|American Classic Modern Satin Nickel Spiral Pull-down |
Kitchen Faucet purchased on Overstock
A few weeks ago, our old kitchen faucet died.
It had been in our house since the 2nd incarnation of our kitchen (we're now on number 3). Here's what it looked like the first day it was installed, back in 2006.
Sorry it's not the best shot. I'm sure you can understand that in 2006, I didn't think I'd be blogging, much less writing about a kitchen faucet.
But I think you get the idea -- it was a slightly above builder-grade faucet from Home Depot. And it was okay. Never great, but it was good enough to make a re-appearance when we really remodeled our kitchen. Here it was in our current kitchen:
Again, not a great photo but I actually have an excuse. Scott pulled the faucet out and started replacing it while I was putting the kids to bed at 8:30 at night. Who does that? And then, at 8:50 we realized we needed a longer supply hose and he had to run to Lowe's before the 9pm closing time. He didn't make it. So we went without water in the kitchen for a day. Not really much of a hardship, actually. But the not having a before photo? That's kind of a bummer. Anyway...
I'd been thinking about replacing the faucet for a while now, so when it was handled a bit too roughly and then wouldn't turn off, I knew it wasn't worth fixing. Scott got it back up and running (loosely) for a few day, just long enough to receive our new faucet. It wouldn't have lasted much longer.
When the old faucet busted, I found this new one on Overstock, which I'd actually eyed in the past but it had been sold out (and now is sold out again). Overstock has become my go-to source for plumbing fixtures. They usually have a decent selection at a good price, and I know from experience that their returns (even on plumbing fixtures) are zero hassle. At $118, the new faucet didn't break the bank, especially when compared to other spiral pull-down faucets. I loved the traditional design of it (since most of the pull-downs I'd seen were very modern looking). What I loved most was the satin nickel finish. I knew from having a polished chrome finish on the old faucet, I definitely wanted satin.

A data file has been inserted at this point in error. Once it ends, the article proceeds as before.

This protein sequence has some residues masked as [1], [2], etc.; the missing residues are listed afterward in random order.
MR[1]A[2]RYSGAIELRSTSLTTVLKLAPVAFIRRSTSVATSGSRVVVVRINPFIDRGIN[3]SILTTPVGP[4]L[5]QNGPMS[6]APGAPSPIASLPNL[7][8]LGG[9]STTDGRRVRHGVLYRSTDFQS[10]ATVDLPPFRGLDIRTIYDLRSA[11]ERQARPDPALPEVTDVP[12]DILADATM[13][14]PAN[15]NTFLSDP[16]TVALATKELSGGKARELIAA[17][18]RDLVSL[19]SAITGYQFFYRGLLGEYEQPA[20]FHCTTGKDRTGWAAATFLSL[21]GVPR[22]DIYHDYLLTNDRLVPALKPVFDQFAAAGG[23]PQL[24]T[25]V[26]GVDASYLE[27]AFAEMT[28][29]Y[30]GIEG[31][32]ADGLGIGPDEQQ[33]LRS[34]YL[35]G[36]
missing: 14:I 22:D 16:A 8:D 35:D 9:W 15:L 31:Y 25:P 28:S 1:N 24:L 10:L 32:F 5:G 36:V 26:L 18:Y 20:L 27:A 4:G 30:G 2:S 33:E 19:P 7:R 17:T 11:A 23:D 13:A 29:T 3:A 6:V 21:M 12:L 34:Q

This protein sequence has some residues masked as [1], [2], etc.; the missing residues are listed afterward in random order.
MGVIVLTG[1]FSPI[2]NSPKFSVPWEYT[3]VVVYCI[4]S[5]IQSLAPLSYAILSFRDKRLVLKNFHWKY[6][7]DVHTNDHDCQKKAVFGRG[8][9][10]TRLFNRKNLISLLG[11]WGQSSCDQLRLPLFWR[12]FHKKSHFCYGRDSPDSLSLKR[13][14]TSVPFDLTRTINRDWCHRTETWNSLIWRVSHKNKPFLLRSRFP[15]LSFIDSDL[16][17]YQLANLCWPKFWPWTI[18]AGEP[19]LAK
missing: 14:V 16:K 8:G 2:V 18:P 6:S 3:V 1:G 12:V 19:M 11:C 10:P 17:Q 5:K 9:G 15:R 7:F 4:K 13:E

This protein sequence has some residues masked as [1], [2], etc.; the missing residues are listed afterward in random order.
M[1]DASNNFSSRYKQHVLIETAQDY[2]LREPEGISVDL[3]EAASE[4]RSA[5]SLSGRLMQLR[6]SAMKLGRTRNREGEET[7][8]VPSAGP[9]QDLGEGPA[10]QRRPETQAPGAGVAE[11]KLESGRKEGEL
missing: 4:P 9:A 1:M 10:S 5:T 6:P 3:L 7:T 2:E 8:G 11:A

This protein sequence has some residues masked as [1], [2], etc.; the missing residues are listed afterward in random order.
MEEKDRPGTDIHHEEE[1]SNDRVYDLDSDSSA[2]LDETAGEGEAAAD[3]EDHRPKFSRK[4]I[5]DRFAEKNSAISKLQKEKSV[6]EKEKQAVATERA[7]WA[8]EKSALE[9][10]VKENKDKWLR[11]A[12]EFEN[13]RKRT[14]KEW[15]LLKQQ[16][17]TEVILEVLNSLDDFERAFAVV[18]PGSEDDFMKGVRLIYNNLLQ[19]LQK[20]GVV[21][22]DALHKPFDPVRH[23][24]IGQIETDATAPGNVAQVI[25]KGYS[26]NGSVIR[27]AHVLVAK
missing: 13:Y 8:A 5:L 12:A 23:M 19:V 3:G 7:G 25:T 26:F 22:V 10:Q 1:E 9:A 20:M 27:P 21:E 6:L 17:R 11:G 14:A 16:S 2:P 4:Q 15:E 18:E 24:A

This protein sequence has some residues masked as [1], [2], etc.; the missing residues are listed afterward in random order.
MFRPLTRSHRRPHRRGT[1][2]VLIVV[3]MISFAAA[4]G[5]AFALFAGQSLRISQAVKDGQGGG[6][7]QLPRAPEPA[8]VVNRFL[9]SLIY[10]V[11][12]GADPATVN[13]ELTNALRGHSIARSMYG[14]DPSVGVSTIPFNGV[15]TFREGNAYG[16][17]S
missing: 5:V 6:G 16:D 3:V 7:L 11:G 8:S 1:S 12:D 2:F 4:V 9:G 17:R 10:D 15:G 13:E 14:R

And it is soooo much easier to keep clean. I am really, really happy with it.
But here's one thing I didn't know I was in for. The water pressure!
Seriously, the first time we turned it on, water splattered all over our kitchen. And, I don't know this for a fact so maybe take it with a grain of salt, but I think we're actually using less water.
Here is my logic on this one. At full pressure, the same amount of water comes through both the old faucet and the new one. The new one must have a super-powered aerator on it which is what gives it the crazy pressure (read more about aerators here). Because the new one gives us so much more power in the sink, we spend less time rinsing dishes and cleaning out the sink.
Less time rinsing using the same amount of water per second = less water used.
Am I right? Clearly, I am not an expert. But, when I started using this faucet and put all of the clues together, it seemed like we were probably using less water. And, when you live in the high desert, in a drought, something like taking 5 seconds to rinse a plate instead of 8 seconds really adds up.
At worst, the faucet is using the same amount of water per second, but we're spending less time using it. At best, the aerator is a super-charged one that creates a more powerful stream while using less water, so we're using fewer gallons per second and spending less time with the faucet on. Sounds like a win-win to me.
What do you think? Am I on to something? Could replacing your faucet help you do dishes more efficiently and make your kitchen look better, too?